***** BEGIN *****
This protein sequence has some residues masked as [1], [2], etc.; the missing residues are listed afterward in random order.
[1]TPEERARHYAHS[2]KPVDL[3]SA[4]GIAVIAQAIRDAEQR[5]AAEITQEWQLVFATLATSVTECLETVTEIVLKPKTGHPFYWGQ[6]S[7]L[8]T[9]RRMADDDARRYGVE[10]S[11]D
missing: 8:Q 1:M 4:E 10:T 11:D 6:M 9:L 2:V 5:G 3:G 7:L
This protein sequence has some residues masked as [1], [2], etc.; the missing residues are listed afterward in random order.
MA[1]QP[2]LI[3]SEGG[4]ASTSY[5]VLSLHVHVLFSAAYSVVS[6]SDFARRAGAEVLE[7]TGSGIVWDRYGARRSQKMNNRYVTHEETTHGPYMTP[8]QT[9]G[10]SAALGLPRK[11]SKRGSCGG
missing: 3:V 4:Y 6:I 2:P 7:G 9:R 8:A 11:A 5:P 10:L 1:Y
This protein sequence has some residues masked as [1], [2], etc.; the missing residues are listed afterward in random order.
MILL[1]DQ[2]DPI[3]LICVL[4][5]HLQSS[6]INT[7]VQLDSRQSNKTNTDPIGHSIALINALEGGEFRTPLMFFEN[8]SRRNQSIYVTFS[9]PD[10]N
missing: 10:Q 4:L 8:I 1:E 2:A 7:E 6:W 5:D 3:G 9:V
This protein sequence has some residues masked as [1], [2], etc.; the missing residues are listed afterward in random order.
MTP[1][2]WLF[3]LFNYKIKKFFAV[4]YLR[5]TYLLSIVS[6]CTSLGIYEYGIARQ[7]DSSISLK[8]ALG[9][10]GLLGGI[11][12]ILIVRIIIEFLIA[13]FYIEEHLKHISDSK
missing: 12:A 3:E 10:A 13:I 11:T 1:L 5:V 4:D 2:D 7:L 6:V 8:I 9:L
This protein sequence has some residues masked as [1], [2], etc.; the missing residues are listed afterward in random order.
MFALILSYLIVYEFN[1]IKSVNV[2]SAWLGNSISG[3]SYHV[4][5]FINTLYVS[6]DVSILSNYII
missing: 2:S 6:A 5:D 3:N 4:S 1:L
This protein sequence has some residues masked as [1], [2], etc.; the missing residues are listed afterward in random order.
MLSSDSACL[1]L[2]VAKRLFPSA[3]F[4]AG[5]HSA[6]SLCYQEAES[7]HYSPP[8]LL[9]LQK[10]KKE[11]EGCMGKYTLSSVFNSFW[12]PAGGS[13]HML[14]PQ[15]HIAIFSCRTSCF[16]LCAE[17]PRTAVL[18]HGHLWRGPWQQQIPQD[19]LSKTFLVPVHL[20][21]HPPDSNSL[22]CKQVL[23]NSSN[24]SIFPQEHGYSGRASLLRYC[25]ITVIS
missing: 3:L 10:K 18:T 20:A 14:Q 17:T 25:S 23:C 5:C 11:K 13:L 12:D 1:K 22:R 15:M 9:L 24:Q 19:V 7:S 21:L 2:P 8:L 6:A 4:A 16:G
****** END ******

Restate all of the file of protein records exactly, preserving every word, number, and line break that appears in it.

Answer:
This protein sequence has some residues masked as [1], [2], etc.; the missing residues are listed afterward in random order.
[1]TPEERARHYAHS[2]KPVDL[3]SA[4]GIAVIAQAIRDAEQR[5]AAEITQEWQLVFATLATSVTECLETVTEIVLKPKTGHPFYWGQ[6]S[7]L[8]T[9]RRMADDDARRYGVE[10]S[11]D
missing: 8:Q 1:M 4:E 10:T 11:D 6:M 9:L 2:V 5:G 3:G 7:L
This protein sequence has some residues masked as [1], [2], etc.; the missing residues are listed afterward in random order.
MA[1]QP[2]LI[3]SEGG[4]ASTSY[5]VLSLHVHVLFSAAYSVVS[6]SDFARRAGAEVLE[7]TGSGIVWDRYGARRSQKMNNRYVTHEETTHGPYMTP[8]QT[9]G[10]SAALGLPRK[11]SKRGSCGG
missing: 3:V 4:Y 6:I 2:P 7:G 9:R 8:A 11:A 5:P 10:L 1:Y
This protein sequence has some residues masked as [1], [2], etc.; the missing residues are listed afterward in random order.
MILL[1]DQ[2]DPI[3]LICVL[4][5]HLQSS[6]INT[7]VQLDSRQSNKTNTDPIGHSIALINALEGGEFRTPLMFFEN[8]SRRNQSIYVTFS[9]PD[10]N
missing: 10:Q 4:L 8:I 1:E 2:A 7:E 6:W 5:D 3:G 9:V
This protein sequence has some residues masked as [1], [2], etc.; the missing residues are listed afterward in random order.
MTP[1][2]WLF[3]LFNYKIKKFFAV[4]YLR[5]TYLLSIVS[6]CTSLGIYEYGIARQ[7]DSSISLK[8]ALG[9][10]GLLGGI[11][12]ILIVRIIIEFLIA[13]FYIEEHLKHISDSK
missing: 12:A 3:E 10:A 13:I 11:T 1:L 5:V 4:D 2:D 7:L 6:V 8:I 9:L
This protein sequence has some residues masked as [1], [2], etc.; the missing residues are listed afterward in random order.
MFALILSYLIVYEFN[1]IKSVNV[2]SAWLGNSISG[3]SYHV[4][5]FINTLYVS[6]DVSILSNYII
missing: 2:S 6:A 5:D 3:N 4:S 1:L
This protein sequence has some residues masked as [1], [2], etc.; the missing residues are listed afterward in random order.
MLSSDSACL[1]L[2]VAKRLFPSA[3]F[4]AG[5]HSA[6]SLCYQEAES[7]HYSPP[8]LL[9]LQK[10]KKE[11]EGCMGKYTLSSVFNSFW[12]PAGGS[13]HML[14]PQ[15]HIAIFSCRTSCF[16]LCAE[17]PRTAVL[18]HGHLWRGPWQQQIPQD[19]LSKTFLVPVHL[20][21]HPPDSNSL[22]CKQVL[23]NSSN[24]SIFPQEHGYSGRASLLRYC[25]ITVIS
missing: 3:L 10:K 18:T 20:A 14:Q 17:T 25:S 23:C 5:C 11:K 13:L 12:D 1:K 22:R 15:M 9:L 24:Q 19:V 7:S 21:L 2:P 8:L 6:A 4:A 16:G